Benik v. Astrue
MEMORANDUM DECISION - Commissioner's decision in this case is REVERSED AND REMANDED for proceedings consistent with this decision. Signed by Magistrate Judge Paul M. Warner on 7/18/11. (alp)
IN THE UNITED STATES DISTRICT COURT FOR THE DISTRICT OF UTAH
RICHARD J. BENIK,
Case No. 1:10-cv-0004-PMW
MICHAEL J. ASTRUE,
Commissioner of Social Security,
Magistrate Judge Paul M. Warner
Before the court is Richard J. Benik’s (“Plaintiff”) appeal of Michael J. Astrue’s
(“Commissioner”) final decision denying Plaintiff’s claims for Disability Insurance Benefits
(“DIB”) under Title II of the Social Security Act, see 42 U.S.C. §§ 401-434, and Supplemental
Security Income (“SSI”) under Title XVI of the Social Security Act, see id. §§ 1381-1383f. After
careful consideration of the written briefs and the complete record, the court has determined that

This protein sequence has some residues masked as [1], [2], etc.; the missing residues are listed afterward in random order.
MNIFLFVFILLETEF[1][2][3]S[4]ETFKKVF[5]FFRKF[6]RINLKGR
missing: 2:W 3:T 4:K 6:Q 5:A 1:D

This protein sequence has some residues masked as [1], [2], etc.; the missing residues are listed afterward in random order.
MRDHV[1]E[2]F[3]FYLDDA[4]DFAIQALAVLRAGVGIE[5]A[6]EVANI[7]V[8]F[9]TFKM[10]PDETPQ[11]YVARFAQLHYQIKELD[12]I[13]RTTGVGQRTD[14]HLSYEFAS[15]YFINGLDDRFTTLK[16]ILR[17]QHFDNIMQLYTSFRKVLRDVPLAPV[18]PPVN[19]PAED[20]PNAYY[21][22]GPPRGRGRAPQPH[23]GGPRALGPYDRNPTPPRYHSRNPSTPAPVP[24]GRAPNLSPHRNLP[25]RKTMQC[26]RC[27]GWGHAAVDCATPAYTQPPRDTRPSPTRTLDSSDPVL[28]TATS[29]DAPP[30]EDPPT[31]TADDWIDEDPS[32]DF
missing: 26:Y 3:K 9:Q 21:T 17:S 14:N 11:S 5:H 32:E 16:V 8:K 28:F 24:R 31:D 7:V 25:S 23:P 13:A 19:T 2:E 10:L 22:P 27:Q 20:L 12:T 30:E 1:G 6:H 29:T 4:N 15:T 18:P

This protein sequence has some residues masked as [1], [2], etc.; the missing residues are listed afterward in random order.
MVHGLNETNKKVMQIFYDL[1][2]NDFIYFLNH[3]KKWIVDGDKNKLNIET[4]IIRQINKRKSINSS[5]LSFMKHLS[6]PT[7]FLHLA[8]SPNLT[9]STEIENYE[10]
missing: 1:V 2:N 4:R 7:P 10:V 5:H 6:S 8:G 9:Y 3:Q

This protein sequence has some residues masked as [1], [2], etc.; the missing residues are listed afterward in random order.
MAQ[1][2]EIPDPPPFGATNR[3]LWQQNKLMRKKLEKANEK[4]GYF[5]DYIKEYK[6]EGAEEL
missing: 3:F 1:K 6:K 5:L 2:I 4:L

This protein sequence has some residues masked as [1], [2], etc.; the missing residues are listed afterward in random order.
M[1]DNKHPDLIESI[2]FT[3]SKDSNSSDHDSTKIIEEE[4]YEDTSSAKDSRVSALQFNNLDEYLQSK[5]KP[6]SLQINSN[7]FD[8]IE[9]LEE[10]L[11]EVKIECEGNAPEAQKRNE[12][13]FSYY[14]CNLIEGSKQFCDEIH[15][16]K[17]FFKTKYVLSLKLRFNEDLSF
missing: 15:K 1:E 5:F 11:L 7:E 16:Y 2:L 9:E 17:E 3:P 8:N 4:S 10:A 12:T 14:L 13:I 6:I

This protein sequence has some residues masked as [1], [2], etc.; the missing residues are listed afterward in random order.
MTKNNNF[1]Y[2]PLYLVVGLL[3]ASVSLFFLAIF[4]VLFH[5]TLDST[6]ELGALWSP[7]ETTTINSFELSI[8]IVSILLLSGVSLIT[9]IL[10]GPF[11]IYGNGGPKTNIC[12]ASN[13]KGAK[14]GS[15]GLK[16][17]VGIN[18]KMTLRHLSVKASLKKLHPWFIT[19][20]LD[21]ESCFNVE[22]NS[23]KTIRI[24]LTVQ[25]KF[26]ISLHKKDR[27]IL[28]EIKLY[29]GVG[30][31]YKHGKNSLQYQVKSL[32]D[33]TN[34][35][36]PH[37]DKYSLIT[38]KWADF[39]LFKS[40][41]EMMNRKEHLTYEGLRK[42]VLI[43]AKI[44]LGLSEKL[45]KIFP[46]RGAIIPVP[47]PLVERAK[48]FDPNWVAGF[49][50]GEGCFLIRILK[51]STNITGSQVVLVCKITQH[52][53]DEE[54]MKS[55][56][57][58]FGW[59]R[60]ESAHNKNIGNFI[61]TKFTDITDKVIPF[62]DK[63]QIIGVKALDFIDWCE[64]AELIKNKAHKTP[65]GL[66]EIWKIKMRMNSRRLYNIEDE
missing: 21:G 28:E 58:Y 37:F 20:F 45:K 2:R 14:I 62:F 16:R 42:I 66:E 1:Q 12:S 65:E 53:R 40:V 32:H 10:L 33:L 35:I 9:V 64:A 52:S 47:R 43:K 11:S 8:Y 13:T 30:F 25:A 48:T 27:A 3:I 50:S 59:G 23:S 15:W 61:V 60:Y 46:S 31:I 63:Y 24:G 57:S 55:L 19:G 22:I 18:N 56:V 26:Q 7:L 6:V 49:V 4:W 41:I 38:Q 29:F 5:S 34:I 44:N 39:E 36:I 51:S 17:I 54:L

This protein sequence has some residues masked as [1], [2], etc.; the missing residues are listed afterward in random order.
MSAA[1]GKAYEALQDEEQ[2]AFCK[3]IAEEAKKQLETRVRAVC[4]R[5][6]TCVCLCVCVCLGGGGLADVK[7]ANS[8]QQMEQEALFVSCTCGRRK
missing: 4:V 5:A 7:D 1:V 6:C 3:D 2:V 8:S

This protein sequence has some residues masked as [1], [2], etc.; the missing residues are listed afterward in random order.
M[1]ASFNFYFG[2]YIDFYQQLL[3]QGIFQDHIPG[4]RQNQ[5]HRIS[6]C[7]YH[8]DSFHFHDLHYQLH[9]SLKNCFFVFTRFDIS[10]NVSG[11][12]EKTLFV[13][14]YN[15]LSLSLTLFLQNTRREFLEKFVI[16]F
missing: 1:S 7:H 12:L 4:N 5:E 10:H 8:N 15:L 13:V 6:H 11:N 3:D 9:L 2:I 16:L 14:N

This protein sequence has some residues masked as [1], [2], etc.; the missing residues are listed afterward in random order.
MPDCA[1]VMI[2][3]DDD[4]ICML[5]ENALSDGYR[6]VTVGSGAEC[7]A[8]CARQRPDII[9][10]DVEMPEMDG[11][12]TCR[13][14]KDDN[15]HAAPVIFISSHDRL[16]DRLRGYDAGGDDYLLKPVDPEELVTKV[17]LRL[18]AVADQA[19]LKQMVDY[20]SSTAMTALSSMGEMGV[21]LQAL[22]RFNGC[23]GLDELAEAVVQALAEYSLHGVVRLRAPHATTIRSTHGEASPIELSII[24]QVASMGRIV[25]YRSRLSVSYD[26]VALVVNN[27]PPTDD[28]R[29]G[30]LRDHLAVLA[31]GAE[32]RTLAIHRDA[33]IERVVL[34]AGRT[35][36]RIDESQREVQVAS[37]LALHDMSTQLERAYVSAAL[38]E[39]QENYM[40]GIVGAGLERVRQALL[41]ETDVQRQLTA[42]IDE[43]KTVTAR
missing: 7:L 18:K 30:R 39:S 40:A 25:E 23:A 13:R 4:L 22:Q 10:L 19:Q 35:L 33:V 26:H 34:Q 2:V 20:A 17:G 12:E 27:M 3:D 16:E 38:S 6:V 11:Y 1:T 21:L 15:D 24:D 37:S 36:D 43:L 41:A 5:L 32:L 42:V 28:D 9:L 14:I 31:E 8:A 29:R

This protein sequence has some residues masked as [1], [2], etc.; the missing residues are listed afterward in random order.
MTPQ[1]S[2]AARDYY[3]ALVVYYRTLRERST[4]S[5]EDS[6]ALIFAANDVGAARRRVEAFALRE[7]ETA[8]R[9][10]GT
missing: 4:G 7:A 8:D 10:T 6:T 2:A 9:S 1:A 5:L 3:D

oral argument is unnecessary in this case.
In 2005, Plaintiff applied for DIB and SSI, alleging a disability onset date of February 15,
2003.1 Plaintiff’s application was denied initially and upon reconsideration.2 In July 2006,
See docket no. 6, Administrative Record (“Tr.
See Tr. 37-38.
”) 48-52, 629-632.
Plaintiff requested a hearing before an Administrative Law Judge (“ALJ”),3 and that hearing was
held on April 11, 2008.4 On May 30, 2008, the ALJ issued a written decision denying Plaintiff’s
claims.5 In November 2009, the Appeals Council denied Plaintiff’s request for review,6 making
the ALJ’s decision the Commissioner’s final decision for purposes of judicial review. See 42
U.S.C. §§ 405(g), 1383(c)(3); 20 C.F.R. §§ 404.981, 416.1481.
On January 28, 2010, Plaintiff filed his complaint in this case, which was assigned to
District Judge Dee Benson.7 On April 12, 2010, the Commissioner filed his answer, along with